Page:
Laying, upkeep and useful suggestions WOOD AND PARQUET
Thanks to its excellent strength and resistance, wood has been the most widely used building material for centuries.
A natural material, it has a fibrous structure, where the fibres mostly run in a single direction, parallel to the growth of the tree. Its physical and mechanical properties, as a result, vary depending on the way the grain runs. ?The natural colour of wood depends on the colour of the cell walls and the colour of substances inside these cells. The colour of wood changes with the years: exposure to air and light involves changes (sometimes quite marked) in the colour of the cell walls (oxidation).
The special features of wooden flooring include good thermal insulation, sound insulation, wear resistance, hardness and spring.
In addition to creating a warm, elegant and welcoming atmosphere for any room, a wooden floor lasts a lifetime: all you need do is gently sand it down to restore its original beauty.
European standard UNI EN 13756 (concerning solid or layered wood products) defines parquet as a wooden floor with a surface layer of noble wood to a thickness of at least 2.5 mm before laying.
In early 2004, the UNI body published a series of European standards that now forms the essential point of reference in the field of wooden flooring. One of the most significant aspects was a review of the principal methods for classifying floors based on the characteristics of the wooden items making up a parquet floor.
There are three classes used to classify the visual appearance of the wood used to produce parquet: the class defined using a circle (?), providing maximum limits for natural defects in the wood (such as knots, variations in colour and biological alterations); the class defined using a triangle (?), which allows for such defects to be slightly more accentuated; and the class defined by a square (?), which further increases the possibility of defects. There is also a “free class”, which does not impose any particular classification for the manufacturer and includes all wood species that can be used for wooden flooring.
The screed can be formed using various materials (the most common is cement-based, though other materials used are wooden panels, sand, pre-existing flooring etc.).
The cement screed must be at least 5 cm thick and have been left to harden and cure for a suitable time that can vary (from 15 to 90 days or more) according to the type of cement (chemical quick-setting or traditional), its thickness and site conditions. A ringing sound must be heard when tapped with a hammer; the surface must be perfectly even and homogeneous, must not create dust or be friable and under no circumstances must there be any damp spots or marks. It must be deep enough to ensure rigidity and strength and to withstand the envisaged static and dynamic loads on the floor without deformation.
It should not have pipes running through it (these are best laid in the lower layer) and a vapour barrier should be placed between the last layers (a sheet of polyethylene 0.5 mm thick to prevent rising damp).
Residual humidity in the screed must not exceed 1.7 - 2%. ?During the design stage, it is a good idea to distance the screed from the walls using appropriate construction joints, as well as providing appropriate contraction joints at the thresholds.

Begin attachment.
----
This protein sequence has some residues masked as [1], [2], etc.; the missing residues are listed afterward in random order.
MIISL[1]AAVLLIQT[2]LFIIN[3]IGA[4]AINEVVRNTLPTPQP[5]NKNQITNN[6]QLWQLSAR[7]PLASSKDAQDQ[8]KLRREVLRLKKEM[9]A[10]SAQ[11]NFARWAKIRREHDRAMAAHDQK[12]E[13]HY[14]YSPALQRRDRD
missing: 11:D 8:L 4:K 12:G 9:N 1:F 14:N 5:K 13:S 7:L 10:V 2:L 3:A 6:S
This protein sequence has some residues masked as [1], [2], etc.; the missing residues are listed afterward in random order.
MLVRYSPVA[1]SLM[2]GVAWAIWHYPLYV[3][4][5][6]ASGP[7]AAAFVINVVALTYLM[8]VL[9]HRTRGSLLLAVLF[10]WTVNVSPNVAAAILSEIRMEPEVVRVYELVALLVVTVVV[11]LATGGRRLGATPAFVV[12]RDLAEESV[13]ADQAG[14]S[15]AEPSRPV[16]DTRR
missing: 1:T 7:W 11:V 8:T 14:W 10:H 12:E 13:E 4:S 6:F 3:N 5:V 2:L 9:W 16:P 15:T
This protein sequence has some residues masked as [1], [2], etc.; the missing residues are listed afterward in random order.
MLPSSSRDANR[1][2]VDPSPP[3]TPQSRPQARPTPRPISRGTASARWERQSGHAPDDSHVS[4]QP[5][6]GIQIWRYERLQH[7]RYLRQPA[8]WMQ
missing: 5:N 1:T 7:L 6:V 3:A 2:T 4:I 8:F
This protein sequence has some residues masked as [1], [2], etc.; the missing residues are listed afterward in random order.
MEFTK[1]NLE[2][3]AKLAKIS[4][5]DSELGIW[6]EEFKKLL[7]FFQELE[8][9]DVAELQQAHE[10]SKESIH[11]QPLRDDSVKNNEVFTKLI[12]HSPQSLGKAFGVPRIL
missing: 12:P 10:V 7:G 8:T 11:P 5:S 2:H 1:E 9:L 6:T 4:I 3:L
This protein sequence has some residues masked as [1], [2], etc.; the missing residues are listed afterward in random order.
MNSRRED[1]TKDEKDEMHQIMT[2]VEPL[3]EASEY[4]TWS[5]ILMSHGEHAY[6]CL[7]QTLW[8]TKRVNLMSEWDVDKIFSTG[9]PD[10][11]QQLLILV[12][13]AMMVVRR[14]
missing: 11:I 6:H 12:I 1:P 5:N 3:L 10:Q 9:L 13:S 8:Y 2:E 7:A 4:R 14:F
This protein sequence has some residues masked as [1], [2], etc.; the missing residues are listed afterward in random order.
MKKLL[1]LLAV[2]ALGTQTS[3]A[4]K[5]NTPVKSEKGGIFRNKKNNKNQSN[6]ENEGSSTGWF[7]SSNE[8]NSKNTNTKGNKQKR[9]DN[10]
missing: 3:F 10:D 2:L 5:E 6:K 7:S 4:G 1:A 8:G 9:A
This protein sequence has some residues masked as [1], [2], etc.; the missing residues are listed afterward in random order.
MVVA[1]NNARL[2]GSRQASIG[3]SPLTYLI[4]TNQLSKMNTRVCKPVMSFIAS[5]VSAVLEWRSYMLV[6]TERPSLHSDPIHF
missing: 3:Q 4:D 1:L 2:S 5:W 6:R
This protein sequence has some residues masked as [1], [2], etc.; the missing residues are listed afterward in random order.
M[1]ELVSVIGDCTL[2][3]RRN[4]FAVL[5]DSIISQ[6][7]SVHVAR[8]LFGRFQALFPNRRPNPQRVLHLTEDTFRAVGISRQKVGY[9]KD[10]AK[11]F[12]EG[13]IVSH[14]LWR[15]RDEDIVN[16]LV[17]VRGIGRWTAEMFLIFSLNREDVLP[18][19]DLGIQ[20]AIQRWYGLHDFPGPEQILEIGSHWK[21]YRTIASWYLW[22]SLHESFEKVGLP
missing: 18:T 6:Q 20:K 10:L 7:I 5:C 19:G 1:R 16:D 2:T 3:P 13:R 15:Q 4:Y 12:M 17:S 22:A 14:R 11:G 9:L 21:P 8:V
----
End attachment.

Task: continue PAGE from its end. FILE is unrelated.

Wood is a healthy solution for heated flooring. Naturally insulating, this material prevents direct contact with the heat emitted by the heat radiating panels, thus greatly improving comfort (the heat is constantly and “gently” distributed) and ensuring a more suitable level of atmospheric heat.
Certain measures are, however, essential at the design stage.
Provided that the heating system has been installed in a workmanlike manner and that the heating pipes in the floor are covered by 3 cm cement screed, before laying the parquet it is essential to run the heating system, gradually increasing the temperature until approx. 20-25° ambient temperature is reached and maintaining it for about 15 consecutive days. After this gradually reduce the temperature over the next 7 days and then switch off.
With a screed more than 5 cm deep, it is advisable to repeat the above procedure a second time.
The floor should be laid with a bonding system using adhesive, avoiding any air gaps between the screed and the floor boards, since they reduce the efficiency of heat transfer. The wood elements must be fully bonded to the substrate.
A floating floor should be laid over a suitable mat/membrane that transmits heat.
As a general rule, we recommend laying a parquet floor with a total thickness of not more than 16 mm, as thicker floors transmit less heat. NB: wood is a natural form of thermal insulation.
Floor heating can cause shrinkage as the heat passes through the wood, thus creating gaps between boards (regardless of the species of wood used) and visible cracks on the surface. The right environmental balance helps significantly in avoiding or minimising this problem. More specifically, humidity levels should be kept within 45% and 65% (using humidifiers or humidity regulators).
Not all types of wood can be placed over underfloor heating systems: it is not recommended to use particularly hygroscopic wood, such as Beech, Wengè, Afromosia, Maple, Larch and Pine.
This technique involves laying the wood planks by gluing them to the substrate. After choosing the side of the room you want to begin from (taking into account aesthetic effects), lay the first plank with the groove (female joint) facing the wall. Use special wedges to distance the parquet from the wall by 10 mm around the perimeter.
We advise laying a few rows of planks without adhesive to decide on the layout (open several packs to choose the best planks) and pattern (width and length) and any cutting that may be necessary at the ends.